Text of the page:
The House That George Built: With a Little Help from Irving, Cole, and a Crew of About Fifty
Reviewed by Graham Reynolds, Fri., Sept. 14, 2007
The House That George Built: With a Little Help from Irving, Cole, and a Crew of FiftyBy Wilfrid Sheed
Random House, 309 pp., $29.95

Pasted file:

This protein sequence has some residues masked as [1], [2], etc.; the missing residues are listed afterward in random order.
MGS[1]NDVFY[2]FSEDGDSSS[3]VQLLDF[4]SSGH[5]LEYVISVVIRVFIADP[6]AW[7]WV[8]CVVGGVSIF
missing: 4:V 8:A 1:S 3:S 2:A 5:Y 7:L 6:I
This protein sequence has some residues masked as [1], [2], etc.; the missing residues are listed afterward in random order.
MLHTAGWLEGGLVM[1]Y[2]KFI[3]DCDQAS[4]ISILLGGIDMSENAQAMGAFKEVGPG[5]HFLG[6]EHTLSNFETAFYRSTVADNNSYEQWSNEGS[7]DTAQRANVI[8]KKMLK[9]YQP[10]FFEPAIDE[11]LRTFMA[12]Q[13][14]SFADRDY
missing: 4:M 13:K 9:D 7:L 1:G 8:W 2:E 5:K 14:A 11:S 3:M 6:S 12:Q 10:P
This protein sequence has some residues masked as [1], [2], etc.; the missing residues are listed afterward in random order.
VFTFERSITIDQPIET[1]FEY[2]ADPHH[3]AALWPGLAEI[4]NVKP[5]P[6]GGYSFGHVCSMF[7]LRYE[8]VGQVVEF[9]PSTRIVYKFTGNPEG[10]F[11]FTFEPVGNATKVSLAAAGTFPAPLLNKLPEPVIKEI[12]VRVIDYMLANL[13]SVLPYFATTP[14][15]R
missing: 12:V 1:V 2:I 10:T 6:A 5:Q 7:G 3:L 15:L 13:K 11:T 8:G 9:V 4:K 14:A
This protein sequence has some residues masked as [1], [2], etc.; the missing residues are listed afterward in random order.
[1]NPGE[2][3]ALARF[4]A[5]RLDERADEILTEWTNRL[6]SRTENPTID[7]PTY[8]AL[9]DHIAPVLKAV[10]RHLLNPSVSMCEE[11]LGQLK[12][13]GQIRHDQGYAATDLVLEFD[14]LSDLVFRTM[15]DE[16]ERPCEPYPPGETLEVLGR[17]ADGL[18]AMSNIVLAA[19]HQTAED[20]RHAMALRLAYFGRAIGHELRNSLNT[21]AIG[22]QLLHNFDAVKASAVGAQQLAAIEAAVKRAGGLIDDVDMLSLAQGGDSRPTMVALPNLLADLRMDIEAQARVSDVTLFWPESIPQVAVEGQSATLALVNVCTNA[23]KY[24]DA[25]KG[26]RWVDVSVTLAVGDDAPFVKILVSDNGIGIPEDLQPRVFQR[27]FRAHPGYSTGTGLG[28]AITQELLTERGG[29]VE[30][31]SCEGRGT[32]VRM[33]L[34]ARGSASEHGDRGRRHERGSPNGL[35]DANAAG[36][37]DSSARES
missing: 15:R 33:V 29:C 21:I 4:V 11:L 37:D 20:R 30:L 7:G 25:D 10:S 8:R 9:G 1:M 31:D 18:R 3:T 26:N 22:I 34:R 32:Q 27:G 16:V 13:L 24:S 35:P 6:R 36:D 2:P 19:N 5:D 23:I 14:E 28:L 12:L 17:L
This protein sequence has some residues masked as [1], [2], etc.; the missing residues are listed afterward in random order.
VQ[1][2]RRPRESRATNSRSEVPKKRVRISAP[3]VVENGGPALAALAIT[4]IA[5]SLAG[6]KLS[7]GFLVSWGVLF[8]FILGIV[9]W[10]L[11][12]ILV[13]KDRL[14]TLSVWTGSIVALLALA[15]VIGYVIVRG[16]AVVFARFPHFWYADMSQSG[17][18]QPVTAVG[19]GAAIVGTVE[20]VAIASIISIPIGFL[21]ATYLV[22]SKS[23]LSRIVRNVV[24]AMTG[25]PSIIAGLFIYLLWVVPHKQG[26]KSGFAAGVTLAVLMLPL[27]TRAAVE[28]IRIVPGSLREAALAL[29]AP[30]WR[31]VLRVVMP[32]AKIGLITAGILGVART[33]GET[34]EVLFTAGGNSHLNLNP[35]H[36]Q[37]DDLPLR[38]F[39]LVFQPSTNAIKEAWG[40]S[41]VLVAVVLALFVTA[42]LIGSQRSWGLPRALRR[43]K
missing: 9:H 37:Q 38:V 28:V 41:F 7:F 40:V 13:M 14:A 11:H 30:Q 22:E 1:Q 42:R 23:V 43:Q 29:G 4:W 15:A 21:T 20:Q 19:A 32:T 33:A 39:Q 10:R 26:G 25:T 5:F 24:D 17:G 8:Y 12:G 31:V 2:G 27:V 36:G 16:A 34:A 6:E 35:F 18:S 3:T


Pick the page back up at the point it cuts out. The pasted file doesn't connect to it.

The cover reads: "A History of the Golden Age of American popular music," a huge claim for a 300-page book. In this context, The House That George Built disappoints, lacking the depth of detail and analysis that such a history would require. Approached differently, however, the book can be rewarding, somewhere between a memoir and an extended op-ed page, an essay written by a well-informed expert full of swagger and free-flowing opinions. Sheed documents key players in the creation of classic American songs written between 1925 and 1950 that resulted from a unique blend of cultures, technology, and innovators in New York City. This meeting of African-American and Jewish traditions through many, but especially Irving Berlin, Cole Porter, and most importantly, George Gershwin, created the songbook known as "The Standards." Unfortunately, while all authors assume certain knowledge on the part of their readers, Sheed assumes too much and the book won't work for a beginner, unless that beginner likes to Google. What Sheed does share is a passion for these songs and their composers, an arc of their evolution, and the concept of the Gershwin household as a sort of ground zero for the movement. Rather than a "History" of the golden age of American popular music, The House That George Built is a charming, if occasionally meandering, glimpse at a uniquely American bygone musical universe.